Planer milling machine
This section is from the book "Machine Shop Work", by Frederick W. Turner, Oscar E. Perrigo, Howard P. Fairfield. Also available from Amazon: Machine shop work.
The slabbing miller, Fig. 225, is of the planer type, the cross-rail carrying a rigidly supported cutter, while the table has the comparatively slow feed required for milling. This type of machine is especially valuable where broad surfaces are to be machined on pieces of work which are of such shape that they can be readily and uniformly supported to withstand the cut.
Necessary to Keep Work True. In order to produce true work by heavy milling, it is not only necessary that the work shall be supported as already outlined, but also that the cut be nearly uniform in depth and width. If the section of the cut varies greatly, or, even with uniform cut, if the work is irregularly supported, the metal will spring under the influence of the cutter, and it will be found that the work is not true. Therefore, work of a character that from its shape is especially liable to be distorted by the process of milling, may be machined to better advantage by the process of planing.
Milling Attachments for Planer
It is often desirable, from the point of view of economy of time, to combine the operations of milling and planing, and, with this end in view, milling attachments are made for the planer in a single machine, Fig. 227, and attached to the cross-rail. The changes required from the planer drive, are an extra belt to rotate the cutter, and a special countershaft to slow down the movemerit of the table. This attachment can carry a slabbing, gang, or formed cutter on an arbor for horizontal milling; or it can carry end mills, Fig. 228, by turning the attached head through 90 degrees, thus bringing the spindle to a vertical position. This last arrangement of the spindle is of great utility, as it allows cutters to reach down into places which would be inaccessible by any other means. Vertical Milling Machines. Vertical Head on Horizontal Machines. The advantages of the vertical milling spindle are so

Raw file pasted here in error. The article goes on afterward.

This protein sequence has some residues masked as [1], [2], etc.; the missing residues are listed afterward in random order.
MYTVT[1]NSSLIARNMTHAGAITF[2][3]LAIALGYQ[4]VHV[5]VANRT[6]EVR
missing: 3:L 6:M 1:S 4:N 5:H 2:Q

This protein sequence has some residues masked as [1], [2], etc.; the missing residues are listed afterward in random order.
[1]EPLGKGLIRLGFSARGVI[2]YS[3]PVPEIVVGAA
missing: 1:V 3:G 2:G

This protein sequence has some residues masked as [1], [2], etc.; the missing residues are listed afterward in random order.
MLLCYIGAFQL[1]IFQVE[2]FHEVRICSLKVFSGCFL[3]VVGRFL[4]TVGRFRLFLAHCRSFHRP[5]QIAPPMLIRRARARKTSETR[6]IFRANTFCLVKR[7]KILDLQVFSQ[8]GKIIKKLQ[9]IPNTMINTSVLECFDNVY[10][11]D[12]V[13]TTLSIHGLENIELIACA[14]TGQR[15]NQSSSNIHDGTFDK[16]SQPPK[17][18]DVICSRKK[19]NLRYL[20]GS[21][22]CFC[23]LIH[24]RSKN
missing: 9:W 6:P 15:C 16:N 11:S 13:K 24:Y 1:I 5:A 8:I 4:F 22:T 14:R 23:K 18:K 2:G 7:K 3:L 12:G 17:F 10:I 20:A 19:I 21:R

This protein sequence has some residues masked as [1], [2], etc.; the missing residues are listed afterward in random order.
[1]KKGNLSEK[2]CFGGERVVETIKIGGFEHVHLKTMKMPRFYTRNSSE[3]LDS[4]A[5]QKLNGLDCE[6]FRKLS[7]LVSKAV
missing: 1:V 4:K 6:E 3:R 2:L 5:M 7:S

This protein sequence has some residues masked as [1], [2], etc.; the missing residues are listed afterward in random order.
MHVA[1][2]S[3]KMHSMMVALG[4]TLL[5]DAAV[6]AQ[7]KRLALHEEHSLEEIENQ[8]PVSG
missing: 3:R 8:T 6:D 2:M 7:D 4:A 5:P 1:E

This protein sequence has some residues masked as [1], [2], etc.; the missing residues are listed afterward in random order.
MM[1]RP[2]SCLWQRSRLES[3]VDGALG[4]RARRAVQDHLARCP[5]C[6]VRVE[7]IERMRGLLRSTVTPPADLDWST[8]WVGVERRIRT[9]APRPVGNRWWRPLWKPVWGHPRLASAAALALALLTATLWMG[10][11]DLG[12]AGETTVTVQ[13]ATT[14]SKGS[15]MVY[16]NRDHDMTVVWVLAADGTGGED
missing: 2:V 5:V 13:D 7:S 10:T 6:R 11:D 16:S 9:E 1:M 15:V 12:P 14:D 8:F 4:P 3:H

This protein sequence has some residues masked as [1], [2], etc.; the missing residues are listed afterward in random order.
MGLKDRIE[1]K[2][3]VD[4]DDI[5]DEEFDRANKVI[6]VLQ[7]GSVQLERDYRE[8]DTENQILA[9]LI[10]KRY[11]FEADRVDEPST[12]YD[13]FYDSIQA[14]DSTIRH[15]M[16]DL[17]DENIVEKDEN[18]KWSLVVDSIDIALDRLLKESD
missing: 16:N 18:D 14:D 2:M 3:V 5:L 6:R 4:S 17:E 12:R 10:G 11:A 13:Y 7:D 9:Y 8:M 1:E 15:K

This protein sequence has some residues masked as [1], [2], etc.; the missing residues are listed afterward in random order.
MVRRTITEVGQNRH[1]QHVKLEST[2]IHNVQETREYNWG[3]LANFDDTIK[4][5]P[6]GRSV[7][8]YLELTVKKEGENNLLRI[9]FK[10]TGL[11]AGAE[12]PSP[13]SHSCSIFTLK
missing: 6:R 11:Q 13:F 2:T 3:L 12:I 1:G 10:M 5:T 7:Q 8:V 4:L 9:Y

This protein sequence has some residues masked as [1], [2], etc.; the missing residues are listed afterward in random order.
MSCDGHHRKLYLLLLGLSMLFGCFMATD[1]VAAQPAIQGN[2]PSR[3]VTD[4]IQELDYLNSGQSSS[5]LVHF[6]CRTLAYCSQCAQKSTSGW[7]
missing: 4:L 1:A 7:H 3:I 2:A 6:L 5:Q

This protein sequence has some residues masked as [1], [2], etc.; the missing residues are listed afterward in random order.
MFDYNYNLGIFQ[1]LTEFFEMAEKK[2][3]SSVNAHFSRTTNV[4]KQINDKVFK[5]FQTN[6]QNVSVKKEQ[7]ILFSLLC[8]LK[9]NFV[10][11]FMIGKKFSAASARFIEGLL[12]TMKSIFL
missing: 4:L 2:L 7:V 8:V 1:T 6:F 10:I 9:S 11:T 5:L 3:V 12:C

Fig. 228. End Milling Attachment on Planer.
Fig. 229. Vertical Milling Head Attached to Horizontal Milling Machine.
Courtesy of Brown and Sharpe Manufacturing Company, Providence, Rhode Island evident that nearly all makers of horizontal machines furnish what is called a vertical head, Fig. 229. This vertical head is very rigidly supported on the column by means of the overhanging arm, so that cuts can be taken of as great depth as with the horizontal spindle. The vertical spindle can also be turned in the vertical plane, so that an end mill can be used at any angle with the table.
Vertical Spindles Only
There are several machines made in which the vertical spindle alone is employed, Fig. 230, there being no provision for a horizontal spindle.